with your eyes closed is just the warm-up.
Around the neighborhood, around the world, off Saturn’s rings, the pair goes back and forth.
The game is as much about skill as it is about imagination.
A slam dunk from multi-award-winning author/illustrator Christopher Myers, H.O.R.S.E. is a celebration of the sport of basketball, the art of trash-talking, and the idea that what’s possible is bounded only by what you can dream.
Raymond Donne wasn’t always a schoolteacher. Not only did he patrol the streets of Williamsburg, Brooklyn, as one of New York’s Finest, but being the nephew of the chief of detectives, he was expected to go on to bigger things. At least he was until the accident that destroyed his knees. Unable to do the job the way he wanted, he became a teacher in the same neighborhood, and did everything he could to put the force behind him and come to terms with the change.
Then Frankie Rivas, a student in Ray’s class and a baseball phenom, stops showing up to school. With Frankie in danger of failing and missing out on a scholarship, Ray goes looking for him, only to find Frankie’s father bludgeoned to death in their apartment. Frankie and his younger sister are gone, possibly on the run. But did Frankie really kill his father? Ray can’t believe it. But then who did, and where are Frankie and his sister? Ray doesn’t know, but if he’s going to have any chance of…[more]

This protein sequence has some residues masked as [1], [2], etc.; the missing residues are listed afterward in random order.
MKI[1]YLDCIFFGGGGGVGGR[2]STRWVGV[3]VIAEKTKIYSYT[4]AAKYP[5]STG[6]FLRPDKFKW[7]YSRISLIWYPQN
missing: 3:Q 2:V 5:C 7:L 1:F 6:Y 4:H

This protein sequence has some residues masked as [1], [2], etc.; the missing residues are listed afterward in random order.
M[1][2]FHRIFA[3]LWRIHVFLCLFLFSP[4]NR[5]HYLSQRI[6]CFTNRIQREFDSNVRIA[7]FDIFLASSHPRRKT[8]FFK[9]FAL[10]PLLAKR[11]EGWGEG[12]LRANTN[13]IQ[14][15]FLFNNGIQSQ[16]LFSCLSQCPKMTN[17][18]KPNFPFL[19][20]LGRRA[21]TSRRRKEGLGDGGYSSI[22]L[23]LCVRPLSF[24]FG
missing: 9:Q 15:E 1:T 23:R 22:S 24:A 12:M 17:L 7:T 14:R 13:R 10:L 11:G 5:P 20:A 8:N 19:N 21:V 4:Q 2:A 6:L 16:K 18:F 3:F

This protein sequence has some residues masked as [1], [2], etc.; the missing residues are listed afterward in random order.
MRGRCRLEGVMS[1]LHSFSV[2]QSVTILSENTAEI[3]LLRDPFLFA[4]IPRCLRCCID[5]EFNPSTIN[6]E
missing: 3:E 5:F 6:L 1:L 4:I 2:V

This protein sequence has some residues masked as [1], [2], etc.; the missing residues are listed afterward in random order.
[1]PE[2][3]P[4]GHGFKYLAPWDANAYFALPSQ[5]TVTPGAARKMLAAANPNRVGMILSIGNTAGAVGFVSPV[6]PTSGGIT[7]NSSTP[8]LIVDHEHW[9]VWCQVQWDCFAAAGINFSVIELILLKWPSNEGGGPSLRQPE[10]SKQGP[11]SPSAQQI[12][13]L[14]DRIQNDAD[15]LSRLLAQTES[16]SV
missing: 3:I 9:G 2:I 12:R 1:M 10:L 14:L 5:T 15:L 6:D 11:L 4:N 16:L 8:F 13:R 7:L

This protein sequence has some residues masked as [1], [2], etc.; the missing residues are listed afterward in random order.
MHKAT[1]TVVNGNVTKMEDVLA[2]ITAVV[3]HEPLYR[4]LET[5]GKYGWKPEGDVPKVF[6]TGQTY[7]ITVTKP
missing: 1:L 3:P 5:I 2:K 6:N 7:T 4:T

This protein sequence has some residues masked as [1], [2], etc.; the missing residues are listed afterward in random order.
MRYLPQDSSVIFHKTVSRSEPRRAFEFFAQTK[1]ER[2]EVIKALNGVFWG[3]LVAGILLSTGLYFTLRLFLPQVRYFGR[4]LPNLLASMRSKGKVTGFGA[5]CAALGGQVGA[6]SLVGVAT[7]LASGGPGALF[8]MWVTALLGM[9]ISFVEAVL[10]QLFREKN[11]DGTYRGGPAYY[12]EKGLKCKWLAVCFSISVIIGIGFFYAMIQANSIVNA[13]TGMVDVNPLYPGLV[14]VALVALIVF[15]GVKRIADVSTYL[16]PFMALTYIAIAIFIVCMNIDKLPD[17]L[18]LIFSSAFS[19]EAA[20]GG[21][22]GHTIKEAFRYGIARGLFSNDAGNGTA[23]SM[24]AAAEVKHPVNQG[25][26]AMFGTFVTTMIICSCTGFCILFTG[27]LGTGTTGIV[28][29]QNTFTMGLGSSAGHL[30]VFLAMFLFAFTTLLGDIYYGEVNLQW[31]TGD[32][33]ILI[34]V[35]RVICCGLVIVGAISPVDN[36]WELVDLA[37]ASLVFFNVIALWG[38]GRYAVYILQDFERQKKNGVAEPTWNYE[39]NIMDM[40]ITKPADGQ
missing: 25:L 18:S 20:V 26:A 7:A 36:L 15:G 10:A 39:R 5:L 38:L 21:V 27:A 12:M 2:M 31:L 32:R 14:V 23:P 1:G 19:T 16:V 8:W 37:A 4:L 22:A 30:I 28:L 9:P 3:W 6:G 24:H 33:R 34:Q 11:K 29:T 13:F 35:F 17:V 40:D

Ray Adams buys his girlfriend, beautiful Ava Belle, a baseball team for her birthday. She loves dogs and baseball. Ray’s gift is a broken-down semi-pro team in California’s Central Valley, with a 70-year-old Jewish manager who’s been in baseball for fifty years and breaks into Yiddish homilies when the going gets tough. He assembles a rag-tag lineup of sheetrockers, farm laborers, wanna-be big leaguers, and a freak submarine pitcher—10-year-iold Billy Collins. The only problem is that Billy has a drunken, abusive father who, when he shows up at the ballpark, causes Billy to fall apart. How to get rid of Bucky Collins becomes a primary goal, not just for the team’s sake, but for Billy’s. Rough him up? Pay him off? See that he has an “accident”? With him around, the team and Billy are simply not functional.
At Westish College, a small school on the shore of Lake Michigan, baseball star Henry Skrimshander seems destined for big league stardom. But when a routine throw goes disastrously off course, the fates of five people are upended.
Henry’s fight against self-doubt threatens to ruin his future. College president Guert Affenlight, a longtime bachelor, has fallen unexpectedly and helplessly in love. Owen Dunne, Henry’s gay roommate and teammate, becomes caught up in a dangerous affair. Mike Schwartz, the Harpooners’ team captain and Henry’s best friend, realizes he has guided Henry’s career at the expense of his own. And Pella Affenlight, Guert’s daughter, returns to Westish after escaping an ill-fated marriage, determined to start a new life.
As the season counts down to its climactic final game, these five are forced to confront their deepest hopes, anxieties,…[more]